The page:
The unsavoury staircase row between Australian vice-captain David Warner and Quinton de Kock has sent Twitter into a frenzy, with three of the most successful Test cricketers also engaging.
As the off-field controversy in the first Test in Durban continues to divide opinion, former Australian wicketkeeper-batsman Adam Gilchrist, ex-vice captain Shane Warne and past South African skipper Graeme Smith expressed their views.
Gilchrist and Smith both agreed it was not a good look for the game while Warne called for the whinging to stop and get on with the cricket.
"Ugly scenes in Durban. Can only assume something very personal has been thrown at @davidwarner31 for this type of reaction. Not a good look all round. #SAvAUS," tweeted Gilchrist.
Smith, one of South Africa's greatest captains, responded.
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"Gilly- Warner crossed many personal boundaries with the South Africans, so we can't be surprised when there is eventually a reaction. If players are happy to give it, they have to be prepared to take it,too. On both sides! But agreed not a good look. #SAvsAUS.
"Chat, banter, sledging has always been a part of any series between SA & Oz. Both sides always give it out. Respect is the key & and I hope nothing personal was said to any player towards anyone from either side. Have a beer together afterwards & get on with it - stop the whinging!" tweeted Warne.
Twitter reaction has been varied with many saying Warner should be able to take and get as good as he gives with some arguing sledging should not get personal.
A CCTV video, published by South African outlet Independent Media, shows a fired-up Warner remonstrating with de Kock as the teams walked upstairs to the change rooms during the fourth day of the Test, which Australia won by 118 runs.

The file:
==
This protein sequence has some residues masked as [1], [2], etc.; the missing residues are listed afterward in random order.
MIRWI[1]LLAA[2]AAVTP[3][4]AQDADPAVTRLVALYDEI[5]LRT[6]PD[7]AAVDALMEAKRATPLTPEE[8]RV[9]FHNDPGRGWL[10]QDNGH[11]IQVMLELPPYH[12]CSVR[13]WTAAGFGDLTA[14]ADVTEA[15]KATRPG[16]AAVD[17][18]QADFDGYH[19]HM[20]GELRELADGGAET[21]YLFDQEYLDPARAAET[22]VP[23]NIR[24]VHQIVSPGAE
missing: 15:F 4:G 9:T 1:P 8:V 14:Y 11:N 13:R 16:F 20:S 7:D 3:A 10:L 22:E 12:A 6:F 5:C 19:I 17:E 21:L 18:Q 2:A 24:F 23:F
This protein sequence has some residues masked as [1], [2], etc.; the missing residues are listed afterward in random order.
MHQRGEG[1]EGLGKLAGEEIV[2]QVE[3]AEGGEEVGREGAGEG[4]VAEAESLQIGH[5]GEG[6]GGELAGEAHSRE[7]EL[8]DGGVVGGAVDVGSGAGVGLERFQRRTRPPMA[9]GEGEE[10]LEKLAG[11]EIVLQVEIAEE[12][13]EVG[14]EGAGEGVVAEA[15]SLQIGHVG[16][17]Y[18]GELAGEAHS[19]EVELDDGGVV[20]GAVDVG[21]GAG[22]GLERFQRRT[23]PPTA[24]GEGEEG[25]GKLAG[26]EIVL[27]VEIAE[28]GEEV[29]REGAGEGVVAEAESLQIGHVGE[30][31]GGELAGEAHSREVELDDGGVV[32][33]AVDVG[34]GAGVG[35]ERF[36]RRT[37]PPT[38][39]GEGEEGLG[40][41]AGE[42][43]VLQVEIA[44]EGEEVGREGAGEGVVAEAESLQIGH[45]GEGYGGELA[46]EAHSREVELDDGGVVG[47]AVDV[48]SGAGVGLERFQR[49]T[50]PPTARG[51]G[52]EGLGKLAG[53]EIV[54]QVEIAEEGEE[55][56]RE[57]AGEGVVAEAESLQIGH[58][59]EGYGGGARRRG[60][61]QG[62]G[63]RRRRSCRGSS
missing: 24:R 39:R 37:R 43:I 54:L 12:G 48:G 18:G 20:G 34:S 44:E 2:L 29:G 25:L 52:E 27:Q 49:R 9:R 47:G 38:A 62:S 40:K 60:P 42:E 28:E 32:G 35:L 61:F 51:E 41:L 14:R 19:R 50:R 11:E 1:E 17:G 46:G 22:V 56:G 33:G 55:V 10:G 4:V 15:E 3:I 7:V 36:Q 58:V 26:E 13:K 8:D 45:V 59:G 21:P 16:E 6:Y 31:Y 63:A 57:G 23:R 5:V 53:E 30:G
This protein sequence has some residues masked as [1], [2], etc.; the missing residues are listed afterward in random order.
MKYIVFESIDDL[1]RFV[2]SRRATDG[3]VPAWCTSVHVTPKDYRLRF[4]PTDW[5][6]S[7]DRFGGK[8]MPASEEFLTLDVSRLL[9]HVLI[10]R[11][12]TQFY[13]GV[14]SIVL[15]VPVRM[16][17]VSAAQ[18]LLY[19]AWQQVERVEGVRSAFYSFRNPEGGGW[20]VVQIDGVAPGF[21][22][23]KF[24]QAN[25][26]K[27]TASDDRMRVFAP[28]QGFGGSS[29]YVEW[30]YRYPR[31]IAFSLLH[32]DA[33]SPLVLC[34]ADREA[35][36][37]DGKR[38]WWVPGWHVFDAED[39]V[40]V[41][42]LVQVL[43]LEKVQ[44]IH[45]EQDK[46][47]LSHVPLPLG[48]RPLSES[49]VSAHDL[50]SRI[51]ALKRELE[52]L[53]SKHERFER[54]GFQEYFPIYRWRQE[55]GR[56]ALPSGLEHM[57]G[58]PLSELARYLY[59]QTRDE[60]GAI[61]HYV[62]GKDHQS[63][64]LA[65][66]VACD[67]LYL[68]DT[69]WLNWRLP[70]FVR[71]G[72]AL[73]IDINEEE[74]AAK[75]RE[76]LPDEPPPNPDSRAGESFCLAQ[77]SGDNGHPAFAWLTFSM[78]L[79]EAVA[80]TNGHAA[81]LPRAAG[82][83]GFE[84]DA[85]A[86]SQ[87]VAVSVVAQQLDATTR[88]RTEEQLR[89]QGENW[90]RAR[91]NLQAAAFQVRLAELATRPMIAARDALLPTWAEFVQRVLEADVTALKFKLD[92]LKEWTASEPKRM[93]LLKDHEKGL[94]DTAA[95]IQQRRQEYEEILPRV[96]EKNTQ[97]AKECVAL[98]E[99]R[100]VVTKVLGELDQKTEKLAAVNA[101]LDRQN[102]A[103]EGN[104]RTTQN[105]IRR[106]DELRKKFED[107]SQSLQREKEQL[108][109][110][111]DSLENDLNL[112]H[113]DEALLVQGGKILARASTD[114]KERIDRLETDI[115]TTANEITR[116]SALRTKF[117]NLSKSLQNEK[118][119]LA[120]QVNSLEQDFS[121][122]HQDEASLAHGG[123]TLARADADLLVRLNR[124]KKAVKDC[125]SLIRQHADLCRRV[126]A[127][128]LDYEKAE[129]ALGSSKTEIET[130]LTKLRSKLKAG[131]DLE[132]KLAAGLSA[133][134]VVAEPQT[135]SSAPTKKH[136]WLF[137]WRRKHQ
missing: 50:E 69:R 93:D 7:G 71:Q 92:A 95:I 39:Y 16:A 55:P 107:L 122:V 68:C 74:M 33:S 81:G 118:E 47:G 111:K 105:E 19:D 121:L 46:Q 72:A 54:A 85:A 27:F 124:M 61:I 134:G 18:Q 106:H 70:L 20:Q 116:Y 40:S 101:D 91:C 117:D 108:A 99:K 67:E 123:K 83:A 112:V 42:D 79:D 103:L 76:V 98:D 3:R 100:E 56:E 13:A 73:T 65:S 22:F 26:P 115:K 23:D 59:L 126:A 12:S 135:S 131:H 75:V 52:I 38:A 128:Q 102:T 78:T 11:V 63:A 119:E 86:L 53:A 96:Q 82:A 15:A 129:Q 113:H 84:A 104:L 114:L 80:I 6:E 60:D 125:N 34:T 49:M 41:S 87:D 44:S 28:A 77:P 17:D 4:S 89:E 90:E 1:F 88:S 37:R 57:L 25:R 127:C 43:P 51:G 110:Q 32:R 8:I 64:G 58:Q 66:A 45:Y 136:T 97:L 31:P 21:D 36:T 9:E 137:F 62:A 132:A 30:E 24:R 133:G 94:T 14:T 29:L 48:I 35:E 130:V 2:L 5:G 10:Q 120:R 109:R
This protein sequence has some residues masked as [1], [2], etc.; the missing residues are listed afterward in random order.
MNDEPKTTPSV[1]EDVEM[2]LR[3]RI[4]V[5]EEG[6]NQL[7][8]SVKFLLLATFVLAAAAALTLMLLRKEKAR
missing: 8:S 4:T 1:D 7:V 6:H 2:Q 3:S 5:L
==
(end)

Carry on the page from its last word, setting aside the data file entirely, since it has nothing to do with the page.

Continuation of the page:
According to the Australians, de Kock made disparaging comments about Warner's wife Candice, who is also in Durban.
"We were certainly very chirpy out on the field as well. As far as I'm aware we didn't get personal towards Quinton," said skipper Steve Smith.
"I don't think it was personal at all, but Faf can say what he likes I guess.
"What he (de Kock) said got a little bit personal towards Davey and as we saw it certainly provoked an emotional response. Those things aren't on and you can't be getting into somebody's personal life ... that's crossing the line."
South African skipper Faf du Plessis argued "there was a lot of personal stuff being said by both parties".
Du Plessis and Proteas media manager Mohammed Moosajee wouldn't get into the nitty-gritty but the hosts are alleging Warner made reference to de Kock's sister and mother in some verbals, with one report claiming he also called de Kock - a South African Coloured - a "bush pig."
The incident is being investigated by match referee Jeff Crowe and the International Cricket Council.